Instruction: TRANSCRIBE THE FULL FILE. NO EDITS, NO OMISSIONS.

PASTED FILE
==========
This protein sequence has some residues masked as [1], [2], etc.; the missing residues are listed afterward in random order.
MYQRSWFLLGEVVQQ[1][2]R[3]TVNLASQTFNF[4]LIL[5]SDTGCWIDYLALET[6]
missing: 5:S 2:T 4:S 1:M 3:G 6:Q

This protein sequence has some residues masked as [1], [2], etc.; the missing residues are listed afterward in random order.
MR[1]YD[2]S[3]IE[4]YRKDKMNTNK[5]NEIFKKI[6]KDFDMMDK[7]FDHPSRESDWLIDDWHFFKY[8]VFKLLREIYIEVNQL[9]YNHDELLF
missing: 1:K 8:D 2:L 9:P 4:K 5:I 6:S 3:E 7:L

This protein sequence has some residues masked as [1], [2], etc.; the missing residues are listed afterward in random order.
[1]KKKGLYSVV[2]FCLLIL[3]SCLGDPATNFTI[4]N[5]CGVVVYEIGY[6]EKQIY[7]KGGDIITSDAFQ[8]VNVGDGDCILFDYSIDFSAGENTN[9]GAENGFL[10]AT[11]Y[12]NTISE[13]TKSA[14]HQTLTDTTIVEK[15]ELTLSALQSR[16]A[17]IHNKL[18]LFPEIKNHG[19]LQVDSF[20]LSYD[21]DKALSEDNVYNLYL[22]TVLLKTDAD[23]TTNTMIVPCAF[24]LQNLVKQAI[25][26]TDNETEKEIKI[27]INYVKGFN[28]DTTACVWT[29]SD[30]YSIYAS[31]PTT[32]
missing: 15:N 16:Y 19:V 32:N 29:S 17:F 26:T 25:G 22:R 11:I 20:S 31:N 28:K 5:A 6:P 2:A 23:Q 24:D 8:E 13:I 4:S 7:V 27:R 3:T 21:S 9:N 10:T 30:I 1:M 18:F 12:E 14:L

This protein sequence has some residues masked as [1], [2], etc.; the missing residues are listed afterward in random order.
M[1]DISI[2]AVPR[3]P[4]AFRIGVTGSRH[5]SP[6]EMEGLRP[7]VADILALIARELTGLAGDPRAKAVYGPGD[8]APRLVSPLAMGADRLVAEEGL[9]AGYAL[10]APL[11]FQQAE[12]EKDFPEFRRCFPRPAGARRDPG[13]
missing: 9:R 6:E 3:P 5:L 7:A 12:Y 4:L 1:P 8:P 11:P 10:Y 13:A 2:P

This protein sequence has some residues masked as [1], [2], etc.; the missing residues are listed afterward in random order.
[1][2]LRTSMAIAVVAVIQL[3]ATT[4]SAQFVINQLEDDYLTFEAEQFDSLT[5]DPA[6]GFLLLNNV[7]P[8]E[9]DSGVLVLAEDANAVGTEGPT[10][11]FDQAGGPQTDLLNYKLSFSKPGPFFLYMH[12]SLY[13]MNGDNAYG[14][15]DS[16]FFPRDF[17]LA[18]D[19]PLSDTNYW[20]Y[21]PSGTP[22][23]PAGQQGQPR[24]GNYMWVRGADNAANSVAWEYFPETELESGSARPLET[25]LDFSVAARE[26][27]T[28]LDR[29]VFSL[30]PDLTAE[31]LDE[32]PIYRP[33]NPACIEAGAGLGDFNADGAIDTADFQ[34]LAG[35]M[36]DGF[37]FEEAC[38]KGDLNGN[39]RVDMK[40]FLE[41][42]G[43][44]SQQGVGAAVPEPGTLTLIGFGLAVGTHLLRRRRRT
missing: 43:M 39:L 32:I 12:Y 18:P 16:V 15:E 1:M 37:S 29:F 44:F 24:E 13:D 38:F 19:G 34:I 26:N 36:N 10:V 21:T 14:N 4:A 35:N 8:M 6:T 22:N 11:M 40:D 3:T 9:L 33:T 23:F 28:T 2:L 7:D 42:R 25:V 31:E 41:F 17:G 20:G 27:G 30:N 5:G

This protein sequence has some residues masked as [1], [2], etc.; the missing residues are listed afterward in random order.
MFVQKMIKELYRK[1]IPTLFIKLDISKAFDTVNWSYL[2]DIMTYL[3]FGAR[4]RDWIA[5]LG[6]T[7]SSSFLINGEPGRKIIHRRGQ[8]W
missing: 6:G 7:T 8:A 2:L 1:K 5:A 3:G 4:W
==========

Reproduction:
This protein sequence has some residues masked as [1], [2], etc.; the missing residues are listed afterward in random order.
MYQRSWFLLGEVVQQ[1][2]R[3]TVNLASQTFNF[4]LIL[5]SDTGCWIDYLALET[6]
missing: 5:S 2:T 4:S 1:M 3:G 6:Q

This protein sequence has some residues masked as [1], [2], etc.; the missing residues are listed afterward in random order.
MR[1]YD[2]S[3]IE[4]YRKDKMNTNK[5]NEIFKKI[6]KDFDMMDK[7]FDHPSRESDWLIDDWHFFKY[8]VFKLLREIYIEVNQL[9]YNHDELLF
missing: 1:K 8:D 2:L 9:P 4:K 5:I 6:S 3:E 7:L

This protein sequence has some residues masked as [1], [2], etc.; the missing residues are listed afterward in random order.
[1]KKKGLYSVV[2]FCLLIL[3]SCLGDPATNFTI[4]N[5]CGVVVYEIGY[6]EKQIY[7]KGGDIITSDAFQ[8]VNVGDGDCILFDYSIDFSAGENTN[9]GAENGFL[10]AT[11]Y[12]NTISE[13]TKSA[14]HQTLTDTTIVEK[15]ELTLSALQSR[16]A[17]IHNKL[18]LFPEIKNHG[19]LQVDSF[20]LSYD[21]DKALSEDNVYNLYL[22]TVLLKTDAD[23]TTNTMIVPCAF[24]LQNLVKQAI[25][26]TDNETEKEIKI[27]INYVKGFN[28]DTTACVWT[29]SD[30]YSIYAS[31]PTT[32]
missing: 15:N 16:Y 19:V 32:N 29:S 17:F 26:T 25:G 22:R 11:I 20:S 31:N 28:K 5:A 6:P 2:A 23:Q 24:D 8:E 13:I 4:S 7:V 27:R 3:T 21:S 9:N 10:T 30:I 1:M 18:F 12:E 14:L

This protein sequence has some residues masked as [1], [2], etc.; the missing residues are listed afterward in random order.
M[1]DISI[2]AVPR[3]P[4]AFRIGVTGSRH[5]SP[6]EMEGLRP[7]VADILALIARELTGLAGDPRAKAVYGPGD[8]APRLVSPLAMGADRLVAEEGL[9]AGYAL[10]APL[11]FQQAE[12]EKDFPEFRRCFPRPAGARRDPG[13]
missing: 9:R 6:E 3:P 5:L 7:A 12:Y 4:L 1:P 8:P 11:P 10:Y 13:A 2:P

This protein sequence has some residues masked as [1], [2], etc.; the missing residues are listed afterward in random order.
[1][2]LRTSMAIAVVAVIQL[3]ATT[4]SAQFVINQLEDDYLTFEAEQFDSLT[5]DPA[6]GFLLLNNV[7]P[8]E[9]DSGVLVLAEDANAVGTEGPT[10][11]FDQAGGPQTDLLNYKLSFSKPGPFFLYMH[12]SLY[13]MNGDNAYG[14][15]DS[16]FFPRDF[17]LA[18]D[19]PLSDTNYW[20]Y[21]PSGTP[22][23]PAGQQGQPR[24]GNYMWVRGADNAANSVAWEYFPETELESGSARPLET[25]LDFSVAARE[26][27]T[28]LDR[29]VFSL[30]PDLTAE[31]LDE[32]PIYRP[33]NPACIEAGAGLGDFNADGAIDTADFQ[34]LAG[35]M[36]DGF[37]FEEAC[38]KGDLNGN[39]RVDMK[40]FLE[41][42]G[43][44]SQQGVGAAVPEPGTLTLIGFGLAVGTHLLRRRRRT
missing: 43:M 39:L 32:I 12:Y 18:P 16:V 15:E 1:M 37:S 29:F 44:F 24:E 13:D 38:F 19:G 34:I 26:N 36:N 10:V 21:T 14:N 4:A 35:N 8:M 6:T 22:N 11:M 40:D 3:T 9:L 33:T 23:F 28:T 2:L 7:D 42:R 25:V 31:E 41:F 17:G 20:G 27:G 30:N 5:G

This protein sequence has some residues masked as [1], [2], etc.; the missing residues are listed afterward in random order.
MFVQKMIKELYRK[1]IPTLFIKLDISKAFDTVNWSYL[2]DIMTYL[3]FGAR[4]RDWIA[5]LG[6]T[7]SSSFLINGEPGRKIIHRRGQ[8]W
missing: 6:G 7:T 8:A 2:L 1:K 5:A 3:G 4:W